Steve Shadders: ‘Ultimately, my goal is to make myself replaceable and redundant’
An Australian Bitcoin developer living in London, Steve Shadders is, at first glance, the typical geek, complete with goatee beard, glasses and ponytail. But it only takes a few minutes chat to get way beyond the stereotype. He thinks widely about the politics and economics of Bitcoin, and he’s a former DJ, with a love of techno — a calling which he says delayed his entry into the world of software by several years.
“Shadders” as he’s known at nChain, the Bitcoin SV development company of which he’s Chief Technology Officer, operates in many dimensions. There’s an ideological side to him, the legacy of youthful, anarchistic attitudes: “As Bitcoin becomes more widespread,” he says, “it puts the power of economic sovereignty into the hands of people who currently don’t have it …There is nothing more powerful that you can give someone than opportunity.”
The mission of nChain, according to its website is “to ignite global adoption and enterprise level of usage of Bitcoin.” To that end, Steve leads the nChain developer team behind a series of “upgrades” to the Bitcoin SV protocol (he prefers “upgrade” to “hard fork”). This year, we’ve had the Quasar upgrade, and next year will be Genesis. The idea is to bring the Bitcoin SV protocol back to how it was when Bitcoin started — hence the “SV,” Satoshi vision.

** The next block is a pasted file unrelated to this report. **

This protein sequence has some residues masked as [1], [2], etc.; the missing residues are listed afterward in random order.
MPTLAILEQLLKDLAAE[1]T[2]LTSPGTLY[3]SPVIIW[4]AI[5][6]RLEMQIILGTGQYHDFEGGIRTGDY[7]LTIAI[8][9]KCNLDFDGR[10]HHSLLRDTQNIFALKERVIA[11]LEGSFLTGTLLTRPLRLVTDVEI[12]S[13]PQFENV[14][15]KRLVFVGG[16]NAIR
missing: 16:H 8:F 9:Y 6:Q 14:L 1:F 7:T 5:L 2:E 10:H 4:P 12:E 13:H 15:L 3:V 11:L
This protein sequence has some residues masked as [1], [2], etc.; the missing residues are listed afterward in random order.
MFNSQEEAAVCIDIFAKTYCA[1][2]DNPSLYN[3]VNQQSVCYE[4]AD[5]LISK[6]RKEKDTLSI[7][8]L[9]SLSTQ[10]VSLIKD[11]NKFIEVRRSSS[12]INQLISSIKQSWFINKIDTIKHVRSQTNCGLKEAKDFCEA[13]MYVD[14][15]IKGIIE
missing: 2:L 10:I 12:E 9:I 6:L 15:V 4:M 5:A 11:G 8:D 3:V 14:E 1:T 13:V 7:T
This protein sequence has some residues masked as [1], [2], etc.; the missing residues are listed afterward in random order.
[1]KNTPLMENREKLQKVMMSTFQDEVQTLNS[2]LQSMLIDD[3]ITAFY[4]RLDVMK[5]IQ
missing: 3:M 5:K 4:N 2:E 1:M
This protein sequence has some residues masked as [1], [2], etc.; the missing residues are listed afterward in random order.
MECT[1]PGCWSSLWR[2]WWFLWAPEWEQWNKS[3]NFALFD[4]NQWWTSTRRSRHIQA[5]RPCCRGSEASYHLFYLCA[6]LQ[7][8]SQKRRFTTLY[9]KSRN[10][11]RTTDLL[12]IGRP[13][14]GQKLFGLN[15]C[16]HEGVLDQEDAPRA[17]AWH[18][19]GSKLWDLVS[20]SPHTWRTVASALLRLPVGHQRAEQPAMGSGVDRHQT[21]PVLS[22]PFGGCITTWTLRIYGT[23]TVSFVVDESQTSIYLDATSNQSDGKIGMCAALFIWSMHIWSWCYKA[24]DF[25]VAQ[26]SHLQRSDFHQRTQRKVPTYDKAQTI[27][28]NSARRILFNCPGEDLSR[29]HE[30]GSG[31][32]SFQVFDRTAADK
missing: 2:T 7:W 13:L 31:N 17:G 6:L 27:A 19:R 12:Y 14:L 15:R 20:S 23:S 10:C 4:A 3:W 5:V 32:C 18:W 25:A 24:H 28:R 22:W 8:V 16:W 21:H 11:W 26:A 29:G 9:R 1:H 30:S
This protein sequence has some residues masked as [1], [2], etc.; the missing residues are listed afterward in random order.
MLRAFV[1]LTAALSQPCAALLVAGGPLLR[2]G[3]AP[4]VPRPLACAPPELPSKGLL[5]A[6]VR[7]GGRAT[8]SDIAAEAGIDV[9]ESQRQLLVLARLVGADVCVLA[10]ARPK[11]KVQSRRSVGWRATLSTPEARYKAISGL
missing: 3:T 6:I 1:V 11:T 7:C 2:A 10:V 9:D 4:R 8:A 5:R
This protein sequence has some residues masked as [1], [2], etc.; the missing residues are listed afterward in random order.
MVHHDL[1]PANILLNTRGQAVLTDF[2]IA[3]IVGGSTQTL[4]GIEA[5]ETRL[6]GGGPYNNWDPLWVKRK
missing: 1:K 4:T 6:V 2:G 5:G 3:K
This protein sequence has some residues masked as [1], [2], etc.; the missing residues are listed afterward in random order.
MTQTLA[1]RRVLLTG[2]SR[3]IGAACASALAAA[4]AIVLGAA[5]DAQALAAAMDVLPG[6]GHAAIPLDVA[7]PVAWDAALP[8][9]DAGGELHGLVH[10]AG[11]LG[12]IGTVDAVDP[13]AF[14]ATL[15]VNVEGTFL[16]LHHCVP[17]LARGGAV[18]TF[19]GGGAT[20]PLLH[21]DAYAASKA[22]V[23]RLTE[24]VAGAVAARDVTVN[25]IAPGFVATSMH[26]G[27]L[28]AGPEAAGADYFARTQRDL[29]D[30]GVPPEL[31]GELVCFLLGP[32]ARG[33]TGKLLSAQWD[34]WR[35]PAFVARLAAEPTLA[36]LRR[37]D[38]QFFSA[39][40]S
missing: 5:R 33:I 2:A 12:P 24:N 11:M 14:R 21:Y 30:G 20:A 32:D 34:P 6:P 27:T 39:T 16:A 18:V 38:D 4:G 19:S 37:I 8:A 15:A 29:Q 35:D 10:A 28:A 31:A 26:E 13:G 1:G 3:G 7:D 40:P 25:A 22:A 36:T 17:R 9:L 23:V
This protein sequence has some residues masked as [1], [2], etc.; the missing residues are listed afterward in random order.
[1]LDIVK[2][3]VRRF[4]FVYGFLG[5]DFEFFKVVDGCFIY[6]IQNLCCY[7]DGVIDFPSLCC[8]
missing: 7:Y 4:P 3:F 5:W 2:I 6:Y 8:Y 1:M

Part of that process is to allow Bitcoin miners rather than developers to call the shots. As a developer, himself, Steve realises this has implications for him: “Ultimately, my goal is to make myself replaceable and redundant — and I hope to achieve that within a couple of years.” By then, the governance role in Bitcoin will be handed to a group of people rather than a few individuals, leaving miners with the ultimate responsibility for the ecosystem.
Steve works closely with Craig Wright, nChain’s Chief Scientist. He admits that “it can be challenging to understand what Craig’s talking about sometimes.” About six months after Craig has raised a new idea, Steve says modestly, he finally understands “what he really means.” But it’s a privilege “to be able to pick his brains on a daily basis …he’s thinking about things years before anyone else.”
As for his own ideas about where Bitcoin is heading, Steve is an unashamed ‘Bitcoin maximalist.’ He does accept that “probably the notion of private blockchains will be around for a while before the business world gets comfortable with the fact that public blockchains actually offer far more benefits than than the perceived benefits of keeping it private.” But in the end, he predicts, it’ll be “one coin to rule them all.” And he doesn’t expect Bitcoin SV’s rivals to be around “in five or ten years.”
If BSV develops the way Steve predicts, he’ll go so far as to agree that the work of nChain today might be of interest to future historians. And he points out that “a lot of that work is going to be recorded there immutably, in the blockchain, so it will be easier for blockchain archaeologists to work out what happened.” It’s just another advantage of blockchain technology!
Hear the full interview with Steve Shadders on this week’s CoinGeek Conversations podcast:
You can also watch the podcast video on YouTube.
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